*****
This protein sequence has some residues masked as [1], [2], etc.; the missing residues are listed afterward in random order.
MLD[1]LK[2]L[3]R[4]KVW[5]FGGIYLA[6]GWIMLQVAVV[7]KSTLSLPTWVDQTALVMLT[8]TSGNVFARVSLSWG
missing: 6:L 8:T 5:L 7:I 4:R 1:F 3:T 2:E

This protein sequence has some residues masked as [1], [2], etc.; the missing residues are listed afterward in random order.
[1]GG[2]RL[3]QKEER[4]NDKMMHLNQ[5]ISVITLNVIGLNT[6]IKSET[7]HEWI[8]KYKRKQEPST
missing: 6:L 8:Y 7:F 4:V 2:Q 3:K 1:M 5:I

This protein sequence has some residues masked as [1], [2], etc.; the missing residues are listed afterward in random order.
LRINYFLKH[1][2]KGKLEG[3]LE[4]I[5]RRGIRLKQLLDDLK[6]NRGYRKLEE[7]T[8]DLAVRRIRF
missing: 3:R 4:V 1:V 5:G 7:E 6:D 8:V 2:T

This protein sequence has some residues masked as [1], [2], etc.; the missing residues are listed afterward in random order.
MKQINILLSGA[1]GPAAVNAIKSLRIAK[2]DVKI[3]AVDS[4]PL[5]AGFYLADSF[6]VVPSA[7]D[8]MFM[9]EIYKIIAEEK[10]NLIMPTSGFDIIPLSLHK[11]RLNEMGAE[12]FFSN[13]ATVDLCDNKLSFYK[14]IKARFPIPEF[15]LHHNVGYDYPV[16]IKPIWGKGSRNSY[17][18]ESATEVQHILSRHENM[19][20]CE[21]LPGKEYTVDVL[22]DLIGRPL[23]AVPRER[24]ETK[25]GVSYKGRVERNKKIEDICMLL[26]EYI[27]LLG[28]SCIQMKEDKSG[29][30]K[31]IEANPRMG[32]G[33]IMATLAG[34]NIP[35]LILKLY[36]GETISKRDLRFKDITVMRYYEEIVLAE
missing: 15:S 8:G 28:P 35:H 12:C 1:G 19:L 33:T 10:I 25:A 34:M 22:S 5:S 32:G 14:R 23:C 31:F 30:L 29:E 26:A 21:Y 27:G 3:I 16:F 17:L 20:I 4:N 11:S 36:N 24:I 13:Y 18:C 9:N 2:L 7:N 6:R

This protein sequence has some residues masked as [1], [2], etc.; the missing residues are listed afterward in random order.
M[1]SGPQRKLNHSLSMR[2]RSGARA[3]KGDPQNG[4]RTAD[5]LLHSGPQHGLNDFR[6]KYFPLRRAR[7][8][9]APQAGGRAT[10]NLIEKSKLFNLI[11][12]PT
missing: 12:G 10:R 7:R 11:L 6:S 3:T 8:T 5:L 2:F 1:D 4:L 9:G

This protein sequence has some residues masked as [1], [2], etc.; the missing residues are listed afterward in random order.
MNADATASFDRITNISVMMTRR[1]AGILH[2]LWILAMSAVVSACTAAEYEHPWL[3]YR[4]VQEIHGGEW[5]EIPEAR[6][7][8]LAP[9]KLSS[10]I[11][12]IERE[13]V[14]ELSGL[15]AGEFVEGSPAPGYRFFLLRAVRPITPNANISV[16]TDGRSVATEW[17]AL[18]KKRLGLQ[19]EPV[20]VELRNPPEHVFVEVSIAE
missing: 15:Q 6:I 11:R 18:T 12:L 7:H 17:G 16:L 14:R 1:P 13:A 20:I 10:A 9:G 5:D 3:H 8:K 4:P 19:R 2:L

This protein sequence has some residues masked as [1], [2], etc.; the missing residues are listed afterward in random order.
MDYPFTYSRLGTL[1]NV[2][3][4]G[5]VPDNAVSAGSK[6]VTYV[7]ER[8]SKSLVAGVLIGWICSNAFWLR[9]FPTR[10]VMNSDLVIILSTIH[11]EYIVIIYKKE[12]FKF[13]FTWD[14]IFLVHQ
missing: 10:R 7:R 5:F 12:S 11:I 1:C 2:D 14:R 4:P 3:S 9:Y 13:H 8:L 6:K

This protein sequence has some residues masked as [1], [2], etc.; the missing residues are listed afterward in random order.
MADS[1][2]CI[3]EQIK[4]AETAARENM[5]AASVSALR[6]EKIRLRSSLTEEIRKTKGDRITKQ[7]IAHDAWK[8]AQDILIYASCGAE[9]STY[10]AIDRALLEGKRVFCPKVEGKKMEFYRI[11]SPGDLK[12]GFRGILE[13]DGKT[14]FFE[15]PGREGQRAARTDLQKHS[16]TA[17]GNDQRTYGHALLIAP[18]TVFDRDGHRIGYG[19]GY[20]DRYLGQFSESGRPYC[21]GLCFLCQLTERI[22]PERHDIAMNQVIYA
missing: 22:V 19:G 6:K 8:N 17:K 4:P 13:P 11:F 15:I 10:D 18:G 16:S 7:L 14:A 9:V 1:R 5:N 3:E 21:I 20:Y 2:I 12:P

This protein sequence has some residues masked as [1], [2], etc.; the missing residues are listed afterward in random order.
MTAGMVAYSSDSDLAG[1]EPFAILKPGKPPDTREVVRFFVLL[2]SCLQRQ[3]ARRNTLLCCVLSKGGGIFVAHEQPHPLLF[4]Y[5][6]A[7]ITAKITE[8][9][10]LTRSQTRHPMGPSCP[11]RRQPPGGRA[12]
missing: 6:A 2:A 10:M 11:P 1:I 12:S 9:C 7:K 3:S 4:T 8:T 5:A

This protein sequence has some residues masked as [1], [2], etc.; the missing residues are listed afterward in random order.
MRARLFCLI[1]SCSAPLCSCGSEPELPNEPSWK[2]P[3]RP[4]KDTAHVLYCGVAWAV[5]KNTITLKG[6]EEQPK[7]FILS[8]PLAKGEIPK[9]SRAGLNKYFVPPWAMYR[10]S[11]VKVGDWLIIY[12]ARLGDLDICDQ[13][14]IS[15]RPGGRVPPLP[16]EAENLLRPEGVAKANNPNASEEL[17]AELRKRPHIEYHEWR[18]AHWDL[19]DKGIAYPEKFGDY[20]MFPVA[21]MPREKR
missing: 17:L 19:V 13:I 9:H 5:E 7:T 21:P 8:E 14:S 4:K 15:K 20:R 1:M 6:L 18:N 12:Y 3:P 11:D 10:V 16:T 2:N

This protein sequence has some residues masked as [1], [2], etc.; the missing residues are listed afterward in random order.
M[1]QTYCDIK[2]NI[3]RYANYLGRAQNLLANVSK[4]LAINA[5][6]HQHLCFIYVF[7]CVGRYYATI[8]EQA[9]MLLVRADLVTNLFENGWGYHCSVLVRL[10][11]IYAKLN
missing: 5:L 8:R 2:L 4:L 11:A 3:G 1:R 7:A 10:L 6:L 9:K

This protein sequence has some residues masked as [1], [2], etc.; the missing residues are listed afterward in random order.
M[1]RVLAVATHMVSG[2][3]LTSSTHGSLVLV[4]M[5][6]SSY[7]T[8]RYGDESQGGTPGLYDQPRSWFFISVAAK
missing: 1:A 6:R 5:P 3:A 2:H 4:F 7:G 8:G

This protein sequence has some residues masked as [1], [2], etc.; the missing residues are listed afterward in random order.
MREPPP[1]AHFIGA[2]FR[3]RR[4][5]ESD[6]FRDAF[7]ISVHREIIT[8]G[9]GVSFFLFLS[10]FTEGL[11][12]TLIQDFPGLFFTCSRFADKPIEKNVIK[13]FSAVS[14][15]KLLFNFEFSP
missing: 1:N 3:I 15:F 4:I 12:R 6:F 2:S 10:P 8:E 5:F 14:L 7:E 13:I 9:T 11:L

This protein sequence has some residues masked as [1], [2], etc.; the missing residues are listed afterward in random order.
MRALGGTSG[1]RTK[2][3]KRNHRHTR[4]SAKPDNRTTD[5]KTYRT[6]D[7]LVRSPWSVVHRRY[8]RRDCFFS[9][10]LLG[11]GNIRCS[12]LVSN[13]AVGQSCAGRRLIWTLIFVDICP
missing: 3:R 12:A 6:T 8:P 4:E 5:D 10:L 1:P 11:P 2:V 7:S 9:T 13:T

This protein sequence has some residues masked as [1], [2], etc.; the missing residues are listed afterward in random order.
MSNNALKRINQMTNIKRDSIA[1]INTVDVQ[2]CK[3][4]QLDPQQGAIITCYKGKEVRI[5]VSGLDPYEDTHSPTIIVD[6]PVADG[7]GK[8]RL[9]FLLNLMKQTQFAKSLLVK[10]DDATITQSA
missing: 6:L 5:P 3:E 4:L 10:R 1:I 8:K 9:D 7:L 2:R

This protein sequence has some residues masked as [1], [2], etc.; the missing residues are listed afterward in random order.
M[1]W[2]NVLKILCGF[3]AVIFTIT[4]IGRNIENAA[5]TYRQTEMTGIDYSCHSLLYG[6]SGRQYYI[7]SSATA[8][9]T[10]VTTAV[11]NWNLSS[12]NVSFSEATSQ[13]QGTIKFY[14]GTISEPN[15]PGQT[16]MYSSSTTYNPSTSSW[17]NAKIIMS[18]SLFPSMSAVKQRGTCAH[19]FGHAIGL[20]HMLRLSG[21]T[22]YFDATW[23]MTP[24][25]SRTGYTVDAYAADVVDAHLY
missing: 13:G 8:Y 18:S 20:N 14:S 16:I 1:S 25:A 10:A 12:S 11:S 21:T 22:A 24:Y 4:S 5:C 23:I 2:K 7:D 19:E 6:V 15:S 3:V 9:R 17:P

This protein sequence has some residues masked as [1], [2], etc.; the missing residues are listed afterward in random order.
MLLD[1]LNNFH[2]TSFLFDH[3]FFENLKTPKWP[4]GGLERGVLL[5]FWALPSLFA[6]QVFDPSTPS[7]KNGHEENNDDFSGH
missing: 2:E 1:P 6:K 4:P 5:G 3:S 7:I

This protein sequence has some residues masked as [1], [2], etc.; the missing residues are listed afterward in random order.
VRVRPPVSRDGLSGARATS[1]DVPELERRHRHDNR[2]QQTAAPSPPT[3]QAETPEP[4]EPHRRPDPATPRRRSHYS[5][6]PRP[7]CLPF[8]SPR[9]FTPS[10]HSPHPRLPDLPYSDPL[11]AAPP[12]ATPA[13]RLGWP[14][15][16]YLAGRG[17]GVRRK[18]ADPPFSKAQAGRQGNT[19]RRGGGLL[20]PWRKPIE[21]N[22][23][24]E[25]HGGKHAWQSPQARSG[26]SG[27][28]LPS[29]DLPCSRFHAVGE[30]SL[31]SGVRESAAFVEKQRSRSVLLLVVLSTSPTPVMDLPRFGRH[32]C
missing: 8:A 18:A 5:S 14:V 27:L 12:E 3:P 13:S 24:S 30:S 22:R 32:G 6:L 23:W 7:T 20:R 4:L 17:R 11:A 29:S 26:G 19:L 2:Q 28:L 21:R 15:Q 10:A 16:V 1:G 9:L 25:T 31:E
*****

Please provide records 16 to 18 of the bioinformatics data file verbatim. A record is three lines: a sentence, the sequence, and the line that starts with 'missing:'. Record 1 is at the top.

This protein sequence has some residues masked as [1], [2], etc.; the missing residues are listed afterward in random order.
M[1]W[2]NVLKILCGF[3]AVIFTIT[4]IGRNIENAA[5]TYRQTEMTGIDYSCHSLLYG[6]SGRQYYI[7]SSATA[8][9]T[10]VTTAV[11]NWNLSS[12]NVSFSEATSQ[13]QGTIKFY[14]GTISEPN[15]PGQT[16]MYSSSTTYNPSTSSW[17]NAKIIMS[18]SLFPSMSAVKQRGTCAH[19]FGHAIGL[20]HMLRLSG[21]T[22]YFDATW[23]MTP[24][25]SRTGYTVDAYAADVVDAHLY
missing: 13:G 8:Y 18:S 20:N 14:S 16:I 1:S 25:A 10:A 12:S 11:S 21:T 22:A 24:Y 4:S 5:C 23:I 2:K 7:D 19:E 6:V 15:S 3:V 9:R 17:P

This protein sequence has some residues masked as [1], [2], etc.; the missing residues are listed afterward in random order.
MLLD[1]LNNFH[2]TSFLFDH[3]FFENLKTPKWP[4]GGLERGVLL[5]FWALPSLFA[6]QVFDPSTPS[7]KNGHEENNDDFSGH
missing: 2:E 1:P 6:K 4:P 5:G 3:S 7:I

This protein sequence has some residues masked as [1], [2], etc.; the missing residues are listed afterward in random order.
VRVRPPVSRDGLSGARATS[1]DVPELERRHRHDNR[2]QQTAAPSPPT[3]QAETPEP[4]EPHRRPDPATPRRRSHYS[5][6]PRP[7]CLPF[8]SPR[9]FTPS[10]HSPHPRLPDLPYSDPL[11]AAPP[12]ATPA[13]RLGWP[14][15][16]YLAGRG[17]GVRRK[18]ADPPFSKAQAGRQGNT[19]RRGGGLL[20]PWRKPIE[21]N[22][23][24]E[25]HGGKHAWQSPQARSG[26]SG[27][28]LPS[29]DLPCSRFHAVGE[30]SL[31]SGVRESAAFVEKQRSRSVLLLVVLSTSPTPVMDLPRFGRH[32]C
missing: 8:A 18:A 5:S 14:V 27:L 12:E 3:P 13:S 24:S 30:S 22:R 32:G 6:L 23:W 7:T 20:R 4:L 17:R 11:A 29:S 26:G 19:L 2:Q 28:L 21:R 15:Q 10:A 16:V 1:G 9:L 25:T 31:E